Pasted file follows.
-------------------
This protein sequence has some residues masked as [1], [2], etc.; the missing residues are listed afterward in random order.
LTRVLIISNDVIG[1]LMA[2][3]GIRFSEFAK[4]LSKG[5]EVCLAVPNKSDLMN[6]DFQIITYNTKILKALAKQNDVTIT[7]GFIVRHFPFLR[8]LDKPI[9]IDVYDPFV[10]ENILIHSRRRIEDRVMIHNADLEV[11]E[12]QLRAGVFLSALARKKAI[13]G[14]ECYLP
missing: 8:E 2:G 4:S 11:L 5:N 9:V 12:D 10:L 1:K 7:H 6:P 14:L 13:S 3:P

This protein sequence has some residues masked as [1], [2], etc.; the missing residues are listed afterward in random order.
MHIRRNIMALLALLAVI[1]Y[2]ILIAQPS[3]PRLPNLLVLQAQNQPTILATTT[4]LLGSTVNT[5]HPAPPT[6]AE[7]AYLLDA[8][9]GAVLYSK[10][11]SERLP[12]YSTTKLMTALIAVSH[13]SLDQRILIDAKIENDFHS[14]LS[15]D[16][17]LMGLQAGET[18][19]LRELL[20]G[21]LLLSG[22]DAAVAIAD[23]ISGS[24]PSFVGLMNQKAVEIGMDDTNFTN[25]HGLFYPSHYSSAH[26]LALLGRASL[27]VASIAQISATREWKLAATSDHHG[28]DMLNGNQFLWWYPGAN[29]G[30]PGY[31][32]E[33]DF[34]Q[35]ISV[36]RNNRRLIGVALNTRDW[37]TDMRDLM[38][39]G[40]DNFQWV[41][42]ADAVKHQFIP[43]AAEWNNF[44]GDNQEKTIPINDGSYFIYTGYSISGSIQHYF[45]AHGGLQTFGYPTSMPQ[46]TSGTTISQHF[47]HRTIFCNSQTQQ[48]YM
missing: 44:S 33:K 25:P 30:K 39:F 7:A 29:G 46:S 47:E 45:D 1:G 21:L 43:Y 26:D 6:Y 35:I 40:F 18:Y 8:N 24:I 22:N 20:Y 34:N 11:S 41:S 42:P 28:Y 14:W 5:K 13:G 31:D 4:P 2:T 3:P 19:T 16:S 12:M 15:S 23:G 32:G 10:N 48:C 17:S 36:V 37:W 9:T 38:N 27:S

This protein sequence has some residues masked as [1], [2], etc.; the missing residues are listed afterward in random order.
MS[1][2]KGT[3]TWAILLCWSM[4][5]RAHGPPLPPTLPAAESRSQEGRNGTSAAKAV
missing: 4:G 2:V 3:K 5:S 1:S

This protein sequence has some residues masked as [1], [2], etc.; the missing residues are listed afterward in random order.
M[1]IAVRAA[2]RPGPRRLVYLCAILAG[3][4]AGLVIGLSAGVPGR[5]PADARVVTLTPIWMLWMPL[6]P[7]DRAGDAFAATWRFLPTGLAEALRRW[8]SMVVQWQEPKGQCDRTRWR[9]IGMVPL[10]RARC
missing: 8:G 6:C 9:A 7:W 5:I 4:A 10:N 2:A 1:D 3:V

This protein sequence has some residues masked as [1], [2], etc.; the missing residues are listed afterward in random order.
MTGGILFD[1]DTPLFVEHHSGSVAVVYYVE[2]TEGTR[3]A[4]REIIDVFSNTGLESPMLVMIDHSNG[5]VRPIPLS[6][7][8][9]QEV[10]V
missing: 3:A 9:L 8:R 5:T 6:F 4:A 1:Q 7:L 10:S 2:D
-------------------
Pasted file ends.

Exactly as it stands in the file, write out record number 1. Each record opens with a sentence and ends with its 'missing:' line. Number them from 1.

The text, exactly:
This protein sequence has some residues masked as [1], [2], etc.; the missing residues are listed afterward in random order.
LTRVLIISNDVIG[1]LMA[2][3]GIRFSEFAK[4]LSKG[5]EVCLAVPNKSDLMN[6]DFQIITYNTKILKALAKQNDVTIT[7]GFIVRHFPFLR[8]LDKPI[9]IDVYDPFV[10]ENILIHSRRRIEDRVMIHNADLEV[11]E[12]QLRAGVFLSALARKKAI[13]G[14]ECYLP
missing: 8:E 2:G 4:S 11:L 5:N 9:V 12:D 10:L 1:K 7:H 6:P 14:L 13:S 3:P